21-hydroxylase-deficient congenital adrenal hyperplasia
What is 21-Hydroxylase-Deficient Congenital Adrenal Hyperplasia?
Congenital adrenal hyperplasia (CAH) refers to a group of genetic disorders that affect the body’s adrenal glands. The adrenal glands are located above each kidney and regulate essential functions in the body, including the production of several important hormones. CAH occurs when the adrenal glands are unable to produce these hormones properly, resulting in a hormone imbalance.
More than 90% of of CAH cases are caused by deficiency of the 21-hydroxylase enzyme. When this enzyme is missing or present at low levels, the adrenal glands are unable to produce two critical hormones, cortisol and aldosterone. The body responds to this deficiency by producing an excess of male sex hormones, called androgens. Collectively, the excess androgen production and hormone deficiencies can lead to a variety of medical problems, which vary in severity depending on the form of CAH.
There are two major forms of 21-hydroxylase-deficient CAH: classic CAH and non-classic CAH.
The most severe form, referred to as classic CAH, can be divided into two different subtypes: the salt-wasting type and the simple virilizing type (non salt-wasting type). The classic salt-wasting type is associated with near to complete deficiency of the enzyme, 21-hydroxylase, resulting in the complete inability to produce the hormones, cortisol and aldosterone. In this type, the body cannot retain enough sodium (salt). When too much salt is lost in the urine, it may lead to dehydration, vomiting, diarrhea, failure to thrive, heart rhythm abnormalities (arrhythmias), and shock; if not properly treated, death may occur in some cases. In addition, female newborns often have external genitalia that do not clearly appear either male or female (ambiguous genitalia), whereas male newborns may present with enlarged genitalia. Signs of early puberty (virilization) occur in both males and females with CAH. These symptoms may include: rapid growth and development in early childhood, but shorter than average height in adulthood, abnormal menstruation cycles for females, excess facial hair for females, early facial hair growth for males, severe acne, and infertility in both men and women.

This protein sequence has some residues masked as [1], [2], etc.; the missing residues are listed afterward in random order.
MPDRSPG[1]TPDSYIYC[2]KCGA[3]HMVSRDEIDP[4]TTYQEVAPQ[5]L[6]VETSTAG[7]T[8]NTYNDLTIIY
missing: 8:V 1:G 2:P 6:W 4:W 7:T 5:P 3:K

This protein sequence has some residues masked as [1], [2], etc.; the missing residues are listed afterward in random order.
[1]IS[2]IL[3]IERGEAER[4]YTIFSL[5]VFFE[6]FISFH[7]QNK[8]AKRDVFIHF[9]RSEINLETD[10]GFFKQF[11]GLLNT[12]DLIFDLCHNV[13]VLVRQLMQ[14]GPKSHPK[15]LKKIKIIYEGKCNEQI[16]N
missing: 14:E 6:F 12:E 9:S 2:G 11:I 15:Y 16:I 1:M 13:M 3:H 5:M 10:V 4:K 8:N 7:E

The simple virilizing type of CAH is associated with partial 21-hydroxylase deficiency. Unlike the salt-wasting type, these individuals typically do not experience severe and life-threatening sodium deficiency symptoms as newborns. However, the majority of female newborns with this type will have ambiguous genitalia, and both male and female children may show signs of early puberty.
The non-classic type (late-onset type) is the the least severe form of CAH and is caused by mild deficiency of the 21-hydroxylase enzyme. Individuals with this type may start experiencing symptoms related to excess androgen production in childhood, adolescence, or adulthood. Both males and females may exhibit rapid growth in childhood, shorter than average stature in adulthood, virilization, and infertility. Additionally, girls may experience symptoms of masculinization and abnormal menstruation. However, some individuals with non-classic CAH may never know they are affected because the symptoms are so mild.
How common is 21-Hydroxylase-Deficient Congenital Adrenal Hyperplasia?
The incidence of CAH varies by type and is more prevalent in certain ethnicities. Classic CAH occurs in approximately 1 in 15,000 births worldwide, while non-classic CAH is much more common, occurring in approximately 1 in 1,000 births. In some populations, namely individuals of Ashkenazi Jewish, Hispanic, Italian, and Yugoslav descent, the prevalence of the non-classic CAH can reach as high as 3-4 percent.
How is 21-Hydroxylase-Deficient Congenital Adrenal Hyperplasia treated?
Currently, there is no cure for CAH. However, treatments are available to address some of the associated symptoms. Patients benefit from taking hormone replacement medications, which work to increase levels of deficient hormones and suppress the overproduction of male hormones. Most people with classic CAH will need to take hormone medications for the rest of their life. Those with the less severe forms of CAH are sometimes able to stop taking these medications in adulthood and are typically treated with lower doses. Some individuals with non-classic CAH do not require any treatment. A multidisciplinary team of physicians, including an endocrinologist, will need to monitor the medication dosage, medication side effects, growth, and sexual development of patients who continue to receive treatment.
Newborn females with ambiguous genitalia may need surgery to correct the function and appearance of the external genitalia. Surgery, if needed, is most often performed during infancy, but can be performed later in life.
Treatments provided during pregnancy may reduce the degree of virilization in female fetuses. However, because the long term safety of prenatal treatment is unknown, these therapies are considered experimental and are not recommended by professional guidelines.
What is the prognosis for a person with 21-Hydroxylase-Deficient Congenital Adrenal Hyperplasia?
With early diagnosis and proper medication management, most individuals with CAH will have a normal life expectancy. Early death can occur during periods of significant sodium loss (salt crises) if medication dosage is not adequately adjusted, especially during times of illness or trauma. Problems with growth and development, infertility, ambiguous genitalia, and virilization are monitored by physicians on an ongoing basis.